(Reuters) - U.S. authorities have charged a Detroit doctor with performing genital mutilation on 7-year-old girls in what is believed to be the first case brought under a law prohibiting the procedure.
Jumana Nagarwala, an emergency room physician at a Detroit hospital who performed the procedures at an unnamed medical clinic in the Detroit suburb of Livonia, was scheduled to appear in federal court on Thursday, according to the U.S. Department of Justice.
“Female genital mutilation constitutes a particularly brutal form of violence against women and girls,” acting U.S. Attorney in Detroit Daniel Lemisch said in a statement. “The practice has no place in modern society and those who perform FGM on minors will be held accountable under federal law.”
Female genital mutilation, or FGM, typically involves the partial or total removal of the clitoris and is barred by numerous international treaties. The practice is common in several African countries, including Somalia, Sudan and Egypt, where it is often a cultural or religious tradition.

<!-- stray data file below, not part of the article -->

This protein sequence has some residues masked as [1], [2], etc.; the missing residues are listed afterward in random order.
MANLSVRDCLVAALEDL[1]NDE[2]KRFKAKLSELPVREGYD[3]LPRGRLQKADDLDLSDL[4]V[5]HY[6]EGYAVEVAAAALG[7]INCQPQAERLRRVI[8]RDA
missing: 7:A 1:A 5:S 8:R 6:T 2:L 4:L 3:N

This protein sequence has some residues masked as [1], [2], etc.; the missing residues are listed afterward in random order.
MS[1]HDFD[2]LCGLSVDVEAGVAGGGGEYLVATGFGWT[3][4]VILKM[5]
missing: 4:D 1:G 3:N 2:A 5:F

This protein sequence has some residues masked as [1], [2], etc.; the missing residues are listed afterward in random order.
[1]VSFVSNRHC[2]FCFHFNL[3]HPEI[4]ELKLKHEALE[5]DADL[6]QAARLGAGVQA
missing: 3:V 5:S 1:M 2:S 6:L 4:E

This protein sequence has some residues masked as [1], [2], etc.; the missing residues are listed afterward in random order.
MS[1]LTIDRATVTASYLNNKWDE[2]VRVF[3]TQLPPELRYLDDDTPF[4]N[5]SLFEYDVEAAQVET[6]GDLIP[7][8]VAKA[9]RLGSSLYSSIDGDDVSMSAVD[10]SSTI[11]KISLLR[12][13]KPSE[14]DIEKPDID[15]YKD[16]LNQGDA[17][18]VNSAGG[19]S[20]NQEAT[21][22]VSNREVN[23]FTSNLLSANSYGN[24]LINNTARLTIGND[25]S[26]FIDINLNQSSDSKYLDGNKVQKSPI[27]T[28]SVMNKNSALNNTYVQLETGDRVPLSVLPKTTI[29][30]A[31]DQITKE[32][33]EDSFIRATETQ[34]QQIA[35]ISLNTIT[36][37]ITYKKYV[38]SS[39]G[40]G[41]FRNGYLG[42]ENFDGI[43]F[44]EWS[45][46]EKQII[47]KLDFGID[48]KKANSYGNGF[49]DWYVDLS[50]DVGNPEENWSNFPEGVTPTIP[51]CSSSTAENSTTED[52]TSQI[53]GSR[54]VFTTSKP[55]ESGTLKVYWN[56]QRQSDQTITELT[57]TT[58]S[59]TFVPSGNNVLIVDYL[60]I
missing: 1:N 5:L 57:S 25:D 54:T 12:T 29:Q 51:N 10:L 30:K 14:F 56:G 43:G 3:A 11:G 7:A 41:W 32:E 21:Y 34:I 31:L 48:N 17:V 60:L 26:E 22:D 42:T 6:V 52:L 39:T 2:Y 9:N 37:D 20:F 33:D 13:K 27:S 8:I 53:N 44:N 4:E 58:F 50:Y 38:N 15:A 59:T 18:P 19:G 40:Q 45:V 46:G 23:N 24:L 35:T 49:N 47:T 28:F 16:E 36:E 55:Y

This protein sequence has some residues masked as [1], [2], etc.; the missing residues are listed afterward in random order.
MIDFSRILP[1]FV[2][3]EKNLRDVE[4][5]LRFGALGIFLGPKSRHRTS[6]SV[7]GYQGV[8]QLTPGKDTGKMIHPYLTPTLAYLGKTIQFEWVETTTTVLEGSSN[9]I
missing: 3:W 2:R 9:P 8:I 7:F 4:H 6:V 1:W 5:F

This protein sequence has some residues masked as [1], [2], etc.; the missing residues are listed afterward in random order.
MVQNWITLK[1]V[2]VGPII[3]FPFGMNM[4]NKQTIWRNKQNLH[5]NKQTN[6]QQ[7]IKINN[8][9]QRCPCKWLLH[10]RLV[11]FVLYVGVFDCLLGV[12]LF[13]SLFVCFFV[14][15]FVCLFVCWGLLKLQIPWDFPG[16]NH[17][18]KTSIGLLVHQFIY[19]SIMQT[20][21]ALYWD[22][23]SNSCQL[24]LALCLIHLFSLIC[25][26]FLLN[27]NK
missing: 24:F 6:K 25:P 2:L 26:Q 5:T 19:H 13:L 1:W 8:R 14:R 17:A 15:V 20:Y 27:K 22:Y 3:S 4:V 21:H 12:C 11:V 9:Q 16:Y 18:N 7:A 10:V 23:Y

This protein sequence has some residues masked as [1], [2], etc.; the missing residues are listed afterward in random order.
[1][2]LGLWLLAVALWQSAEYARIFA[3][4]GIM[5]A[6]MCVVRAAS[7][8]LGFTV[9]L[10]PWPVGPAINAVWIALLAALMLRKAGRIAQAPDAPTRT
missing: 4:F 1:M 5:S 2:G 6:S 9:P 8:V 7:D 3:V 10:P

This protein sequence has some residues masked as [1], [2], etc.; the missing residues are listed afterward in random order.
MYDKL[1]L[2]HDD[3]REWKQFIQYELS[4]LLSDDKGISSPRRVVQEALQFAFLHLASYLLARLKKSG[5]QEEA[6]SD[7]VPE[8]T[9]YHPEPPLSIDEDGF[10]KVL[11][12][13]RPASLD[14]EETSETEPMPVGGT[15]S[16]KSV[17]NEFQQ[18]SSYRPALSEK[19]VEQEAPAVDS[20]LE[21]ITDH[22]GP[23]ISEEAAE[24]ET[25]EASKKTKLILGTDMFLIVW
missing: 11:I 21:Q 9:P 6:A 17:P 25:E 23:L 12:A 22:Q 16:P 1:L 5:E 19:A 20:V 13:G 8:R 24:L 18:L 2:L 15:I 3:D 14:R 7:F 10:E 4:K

The practice was outlawed in the United States in 1996, though the Justice Department said the Michigan case appeared to be the first criminal prosecution of its kind.
A lawyer for Nagarwala did not immediately respond to a request for comment on Thursday afternoon.
MORE FROM REUTERS
Federal agents received a tip months ago that Nagarwala was performing FGM in Michigan, according to a criminal complaint unsealed on Thursday.
A review of her phone records led authorities to two 7-year-old girls who traveled with their parents to Michigan from Minnesota in February so they could undergo the procedure.
One of the children told investigators they were taken to Michigan for a “special” girls’ trip, the complaint said.
Medical exams of both girls showed their genitals had been altered, according to authorities.
Investigators tracked down several other child victims, the complaint said. Some parents acknowledged that Nagarwala had performed the procedures on their daughters, while others denied it.
A spokesman for Henry Ford Health System, which has employed Nagarwala as an emergency room physician, said she had been placed on administrative leave. Henry Ford Health System, which operates several Detroit-area hospitals, was not mentioned in the complaint.
“The alleged criminal activity did not occur at any Henry Ford facility,” David Olejarz said in an email. “We would never support or condone anything related to this practice.”
In addition to charges related to FGM, Nagarwala is charged with lying to federal agents after saying earlier this week that she did not engage in the practice.
The World Health Organization has estimated that more than 200 million girls and women alive today have undergone FGM, which can cause lasting health problems.
Reporting by Joseph Ax; Editing by Leslie Adler
Our Standards: The Thomson Reuters Trust Principles.